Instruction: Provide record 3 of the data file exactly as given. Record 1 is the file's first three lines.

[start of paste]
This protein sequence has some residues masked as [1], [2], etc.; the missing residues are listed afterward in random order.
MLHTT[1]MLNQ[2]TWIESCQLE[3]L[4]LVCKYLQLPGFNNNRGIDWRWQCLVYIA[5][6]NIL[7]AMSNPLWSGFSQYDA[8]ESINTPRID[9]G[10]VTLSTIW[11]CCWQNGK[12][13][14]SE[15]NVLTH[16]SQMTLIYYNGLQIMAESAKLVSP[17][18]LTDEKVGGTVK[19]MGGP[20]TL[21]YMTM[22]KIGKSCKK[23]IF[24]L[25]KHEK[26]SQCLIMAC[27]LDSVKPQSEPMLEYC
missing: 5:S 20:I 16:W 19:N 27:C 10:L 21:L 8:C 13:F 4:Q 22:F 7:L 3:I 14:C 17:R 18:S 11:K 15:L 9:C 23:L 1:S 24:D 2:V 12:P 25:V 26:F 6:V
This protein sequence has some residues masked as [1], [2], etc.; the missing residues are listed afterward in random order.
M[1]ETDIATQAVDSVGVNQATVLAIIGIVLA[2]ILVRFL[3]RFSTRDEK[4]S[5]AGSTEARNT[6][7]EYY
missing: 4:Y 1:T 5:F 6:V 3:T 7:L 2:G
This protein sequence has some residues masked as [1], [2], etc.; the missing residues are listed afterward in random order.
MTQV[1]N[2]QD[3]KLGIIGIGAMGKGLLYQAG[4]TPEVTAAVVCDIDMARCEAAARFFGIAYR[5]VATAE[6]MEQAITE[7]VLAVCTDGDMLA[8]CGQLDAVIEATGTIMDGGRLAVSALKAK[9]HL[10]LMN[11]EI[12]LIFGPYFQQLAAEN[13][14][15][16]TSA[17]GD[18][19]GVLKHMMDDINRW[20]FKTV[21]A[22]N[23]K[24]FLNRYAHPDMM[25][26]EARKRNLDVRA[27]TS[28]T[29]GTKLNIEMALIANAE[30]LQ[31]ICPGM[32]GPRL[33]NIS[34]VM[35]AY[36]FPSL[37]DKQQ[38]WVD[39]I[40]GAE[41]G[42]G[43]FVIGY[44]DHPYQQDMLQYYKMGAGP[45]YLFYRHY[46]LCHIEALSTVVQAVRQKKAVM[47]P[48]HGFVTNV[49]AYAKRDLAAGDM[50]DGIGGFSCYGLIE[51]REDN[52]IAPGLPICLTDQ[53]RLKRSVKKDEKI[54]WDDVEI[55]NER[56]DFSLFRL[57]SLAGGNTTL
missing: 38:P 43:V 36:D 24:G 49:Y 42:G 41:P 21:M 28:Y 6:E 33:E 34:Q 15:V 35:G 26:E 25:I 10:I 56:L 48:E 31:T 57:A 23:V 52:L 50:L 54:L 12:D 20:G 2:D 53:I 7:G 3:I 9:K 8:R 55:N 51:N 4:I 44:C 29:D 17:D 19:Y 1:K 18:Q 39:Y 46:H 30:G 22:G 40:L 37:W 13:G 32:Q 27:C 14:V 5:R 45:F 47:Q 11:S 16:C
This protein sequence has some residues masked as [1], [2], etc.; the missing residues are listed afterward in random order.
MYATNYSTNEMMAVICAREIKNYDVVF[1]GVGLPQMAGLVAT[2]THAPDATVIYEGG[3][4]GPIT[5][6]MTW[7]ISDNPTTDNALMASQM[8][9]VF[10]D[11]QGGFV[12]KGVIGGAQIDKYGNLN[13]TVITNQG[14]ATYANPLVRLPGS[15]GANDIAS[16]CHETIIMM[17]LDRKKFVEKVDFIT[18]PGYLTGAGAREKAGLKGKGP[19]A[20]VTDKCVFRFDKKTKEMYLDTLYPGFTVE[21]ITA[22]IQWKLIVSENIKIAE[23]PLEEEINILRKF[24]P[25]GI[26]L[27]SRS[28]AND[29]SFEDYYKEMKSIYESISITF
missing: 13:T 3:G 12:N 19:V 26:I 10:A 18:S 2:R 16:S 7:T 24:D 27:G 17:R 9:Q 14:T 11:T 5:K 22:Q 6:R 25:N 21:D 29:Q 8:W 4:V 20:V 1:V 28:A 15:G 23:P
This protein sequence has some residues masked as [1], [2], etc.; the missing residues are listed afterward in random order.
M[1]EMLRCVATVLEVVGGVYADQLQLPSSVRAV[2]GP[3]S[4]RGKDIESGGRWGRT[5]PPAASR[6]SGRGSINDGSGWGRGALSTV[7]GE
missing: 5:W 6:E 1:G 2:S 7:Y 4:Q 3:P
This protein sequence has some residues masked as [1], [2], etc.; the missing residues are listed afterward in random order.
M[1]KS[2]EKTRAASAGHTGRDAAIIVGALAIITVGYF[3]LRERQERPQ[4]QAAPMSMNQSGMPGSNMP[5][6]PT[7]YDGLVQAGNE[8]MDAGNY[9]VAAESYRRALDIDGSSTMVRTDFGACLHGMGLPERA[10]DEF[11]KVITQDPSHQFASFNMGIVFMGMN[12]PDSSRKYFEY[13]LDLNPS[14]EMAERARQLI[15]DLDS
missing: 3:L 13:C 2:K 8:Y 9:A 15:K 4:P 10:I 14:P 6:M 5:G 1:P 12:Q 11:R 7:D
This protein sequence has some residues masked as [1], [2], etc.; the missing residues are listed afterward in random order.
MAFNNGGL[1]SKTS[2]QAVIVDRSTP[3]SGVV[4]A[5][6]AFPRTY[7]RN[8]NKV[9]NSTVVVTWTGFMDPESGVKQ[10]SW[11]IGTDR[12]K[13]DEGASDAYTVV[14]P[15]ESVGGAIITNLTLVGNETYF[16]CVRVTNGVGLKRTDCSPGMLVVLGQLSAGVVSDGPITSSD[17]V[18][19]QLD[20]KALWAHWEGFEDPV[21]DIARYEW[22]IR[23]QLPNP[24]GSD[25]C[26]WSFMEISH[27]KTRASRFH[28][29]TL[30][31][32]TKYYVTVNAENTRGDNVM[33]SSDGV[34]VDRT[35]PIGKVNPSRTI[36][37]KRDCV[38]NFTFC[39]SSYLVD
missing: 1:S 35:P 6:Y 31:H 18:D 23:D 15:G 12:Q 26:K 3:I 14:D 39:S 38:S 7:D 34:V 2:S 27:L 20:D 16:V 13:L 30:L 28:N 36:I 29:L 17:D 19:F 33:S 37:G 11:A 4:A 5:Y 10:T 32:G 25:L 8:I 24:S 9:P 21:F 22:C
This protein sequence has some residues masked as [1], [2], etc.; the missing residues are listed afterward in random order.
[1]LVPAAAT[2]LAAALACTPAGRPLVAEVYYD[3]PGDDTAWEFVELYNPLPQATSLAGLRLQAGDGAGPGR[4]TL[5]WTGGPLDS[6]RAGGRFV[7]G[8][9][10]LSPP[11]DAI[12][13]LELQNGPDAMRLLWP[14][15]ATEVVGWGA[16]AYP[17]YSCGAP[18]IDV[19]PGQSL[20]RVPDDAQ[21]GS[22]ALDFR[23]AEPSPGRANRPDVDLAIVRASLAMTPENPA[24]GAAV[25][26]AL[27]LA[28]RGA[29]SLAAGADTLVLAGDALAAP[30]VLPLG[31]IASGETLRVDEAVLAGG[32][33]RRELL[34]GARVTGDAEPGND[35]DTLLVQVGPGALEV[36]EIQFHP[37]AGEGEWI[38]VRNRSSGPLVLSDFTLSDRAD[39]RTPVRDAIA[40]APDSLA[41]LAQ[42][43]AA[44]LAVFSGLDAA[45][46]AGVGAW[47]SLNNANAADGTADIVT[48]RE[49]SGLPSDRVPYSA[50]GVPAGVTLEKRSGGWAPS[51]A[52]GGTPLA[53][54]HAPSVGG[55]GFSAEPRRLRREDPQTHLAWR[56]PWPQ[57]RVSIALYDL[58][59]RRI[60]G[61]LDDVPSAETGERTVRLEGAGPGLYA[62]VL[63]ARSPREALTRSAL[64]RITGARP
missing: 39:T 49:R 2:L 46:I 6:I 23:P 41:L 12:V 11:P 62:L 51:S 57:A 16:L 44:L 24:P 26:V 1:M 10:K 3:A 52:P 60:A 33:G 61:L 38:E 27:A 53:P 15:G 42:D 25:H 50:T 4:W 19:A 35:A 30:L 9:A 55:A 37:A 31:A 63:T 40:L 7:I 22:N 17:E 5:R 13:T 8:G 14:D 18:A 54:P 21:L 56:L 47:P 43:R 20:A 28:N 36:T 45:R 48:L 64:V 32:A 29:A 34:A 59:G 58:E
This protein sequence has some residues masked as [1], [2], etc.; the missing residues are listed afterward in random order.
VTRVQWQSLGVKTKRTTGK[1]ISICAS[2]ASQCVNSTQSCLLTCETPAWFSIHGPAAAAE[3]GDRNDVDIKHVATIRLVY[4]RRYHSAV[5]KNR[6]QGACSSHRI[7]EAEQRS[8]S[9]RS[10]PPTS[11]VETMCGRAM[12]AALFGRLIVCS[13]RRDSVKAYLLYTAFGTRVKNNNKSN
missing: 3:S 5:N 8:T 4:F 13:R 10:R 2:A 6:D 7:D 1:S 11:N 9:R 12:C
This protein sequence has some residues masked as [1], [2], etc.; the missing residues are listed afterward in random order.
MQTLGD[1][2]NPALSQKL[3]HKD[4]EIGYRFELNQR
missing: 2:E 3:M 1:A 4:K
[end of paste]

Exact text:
This protein sequence has some residues masked as [1], [2], etc.; the missing residues are listed afterward in random order.
MTQV[1]N[2]QD[3]KLGIIGIGAMGKGLLYQAG[4]TPEVTAAVVCDIDMARCEAAARFFGIAYR[5]VATAE[6]MEQAITE[7]VLAVCTDGDMLA[8]CGQLDAVIEATGTIMDGGRLAVSALKAK[9]HL[10]LMN[11]EI[12]LIFGPYFQQLAAEN[13][14][15][16]TSA[17]GD[18][19]GVLKHMMDDINRW[20]FKTV[21]A[22]N[23]K[24]FLNRYAHPDMM[25][26]EARKRNLDVRA[27]TS[28]T[29]GTKLNIEMALIANAE[30]LQ[31]ICPGM[32]GPRL[33]NIS[34]VM[35]AY[36]FPSL[37]DKQQ[38]WVD[39]I[40]GAE[41]G[42]G[43]FVIGY[44]DHPYQQDMLQYYKMGAGP[45]YLFYRHY[46]LCHIEALSTVVQAVRQKKAVM[47]P[48]HGFVTNV[49]AYAKRDLAAGDM[50]DGIGGFSCYGLIE[51]REDN[52]IAPGLPICLTDQ[53]RLKRSVKKDEKI[54]WDDVEI[55]NER[56]DFSLFRL[57]SLAGGNTTL
missing: 38:P 43:V 36:D 24:G 49:Y 42:G 41:P 21:M 28:Y 6:E 33:E 34:Q 15:V 35:G 26:E 25:I 10:I 56:L 48:E 31:T 57:A 23:V 52:L 50:L 54:L 12:D 20:G 2:D 53:I 7:G 3:I 9:K 8:R 55:N 51:N 4:I 44:C 29:D 17:D 19:Y 1:K 18:Q 39:Y 46:H 30:G 22:G 40:L 37:W 13:G 32:Q 27:C 14:V 5:R 45:F 47:Q 11:S 16:C